Last updateTue, 24 Feb 2015 5pm

Times have changed since expert witnesses had to wait patiently for their turn to give evidence, explains Paul Barry, but is giving concurrent evidence a welcome development?

The practice of ‘hot-tubbing’, or ‘concurrent evidence’ as it is formally known, is becoming an increasingly popular practice whereby experts from both sides of a dispute sit in the dock together with the judge or arbitrator leading a discussion between them. What makes this approach unique is the fact that it does, indeed, encourage an open and frank ‘discussion’ between both sides. As such, this model differs from a traditional cross-examination since there are no barristers shaping the way in which the experts give their evidence.

Tom Hubbard examines the powers of a liquidator to disclaim leases and strategies for landlords faced with tenants who are in liquidation

In these hard times many companies are struggling, and those that lose the battle will eventually be placed in liquidation (whether compulsorily or voluntarily). In essence, liquidation is the process whereby the assets of a company are realised and distributed to its creditors.

Natasha Rees reviews a decision of the Upper Tribunal concerning the correct rate to be applied to leases under 20 years

On 3 December 2010, the newly formed Upper Tribunal gave judgment on eight conjoined appeals concerning the correct deferment rate to be applied when calculating the premium payable on enfranchisement where the leases in question have less than 20 years to run. The appeals, known as Cadogan Square Properties Ltd v Earl Cadogan [2010], arose because the guidance given in the well-known case of Sportelli only relates to cases where the leases are in excess of 20 years.

Simon Keen and Angus Coulter assess what it means when land agreements are brought within the confines of competition law.

Tenants often seek to include an exclusivity covenant within a lease, by which the landlord agrees not to let any competing retailer into nearby premises. These covenants may be limited in time or geographical extent. Land agreements have been substantially outside the scope of competition law, but from April 2011 this will no longer be the case. The law will apply to new agreements entered into from that date, and also to existing agreements. Landlords and tenants will need to be aware that such exclusivity clauses may well be unenforceable and also unlawful, carrying the risk of onerous penalties.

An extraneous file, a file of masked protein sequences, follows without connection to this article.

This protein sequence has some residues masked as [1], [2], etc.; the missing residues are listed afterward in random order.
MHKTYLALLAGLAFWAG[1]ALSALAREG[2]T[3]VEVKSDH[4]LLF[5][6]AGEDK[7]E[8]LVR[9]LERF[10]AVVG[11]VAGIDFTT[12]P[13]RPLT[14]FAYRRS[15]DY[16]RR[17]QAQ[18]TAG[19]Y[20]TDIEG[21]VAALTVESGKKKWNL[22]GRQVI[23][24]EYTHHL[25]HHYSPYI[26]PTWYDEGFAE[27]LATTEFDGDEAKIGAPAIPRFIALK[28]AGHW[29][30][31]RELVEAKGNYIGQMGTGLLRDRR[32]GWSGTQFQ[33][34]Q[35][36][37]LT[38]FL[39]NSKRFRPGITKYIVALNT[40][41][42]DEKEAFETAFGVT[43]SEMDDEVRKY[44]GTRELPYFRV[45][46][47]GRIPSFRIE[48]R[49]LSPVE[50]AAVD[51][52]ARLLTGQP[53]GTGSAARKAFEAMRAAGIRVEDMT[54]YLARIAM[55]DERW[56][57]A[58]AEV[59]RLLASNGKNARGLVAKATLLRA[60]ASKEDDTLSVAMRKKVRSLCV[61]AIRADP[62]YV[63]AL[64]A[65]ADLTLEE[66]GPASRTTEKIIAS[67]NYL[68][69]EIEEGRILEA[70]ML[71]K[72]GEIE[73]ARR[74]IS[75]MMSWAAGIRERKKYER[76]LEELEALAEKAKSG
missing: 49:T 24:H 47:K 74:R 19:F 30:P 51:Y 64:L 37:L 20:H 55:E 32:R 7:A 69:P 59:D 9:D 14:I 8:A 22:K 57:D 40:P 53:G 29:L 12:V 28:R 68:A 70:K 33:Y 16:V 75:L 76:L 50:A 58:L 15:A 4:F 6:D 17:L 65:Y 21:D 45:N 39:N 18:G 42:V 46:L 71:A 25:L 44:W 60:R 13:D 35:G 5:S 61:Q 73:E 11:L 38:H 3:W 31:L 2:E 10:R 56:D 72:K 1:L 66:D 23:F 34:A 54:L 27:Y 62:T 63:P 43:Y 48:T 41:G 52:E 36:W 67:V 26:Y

Matthew Cox considers a recent case where a personal license had ended but the use continued. At what point did a prescriptive easement arise?

What happens when a personal licence to use a roadway ends, but no one realises? If the use carries on for more than 20 years, the user can obtain a prescriptive easement. The effects of a prescriptive easement are potentially far reaching, impacting on the future use and redevelopment value of land. Consider the recent case of London Tara Hotel Ltd v Kensington Close Hotel Ltd [2010].

Heath Marshall looks at recent challenges to the decisions of adjudicators and how the financial position of the winning party can affect their outcome

The decisions given by adjudicators are binding and enforceable through the Technology and Construct Court (TCC). The TCC has, however, entertained numerous challenges to the jurisdiction of adjudicators since the enactment of the Housing Grants, Construction and Regeneration Act 1996 (the Construction Act).

Paul Stafford explains why those who hold a manorial title, or those who challenge it, must examine the foundations on which the particular title stands

Manorial law continues to be a distinct and significant branch of the English law of property.

With the imminent introduction of the Bribery Act, John Starr outlines the new offences it creates and its implications for the construction industry

The Bribery Act comes into force soon, and introduces new offences, including an alarming offence of failing to prevent bribery. This could affect everybody, especially those doing business abroad. Bribery is widespread in many parts of the world where UK businesses operate, but any involvement will soon risk massive penalties. The annual total of bribes paid worldwide is estimated at over US$1tn. The cost of corruption in Africa alone has been estimated at more than US$148bn a year (thought to represent 25% of Africa’s GDP and to increase the cost of goods by as much as 20%).

Page 79 of 79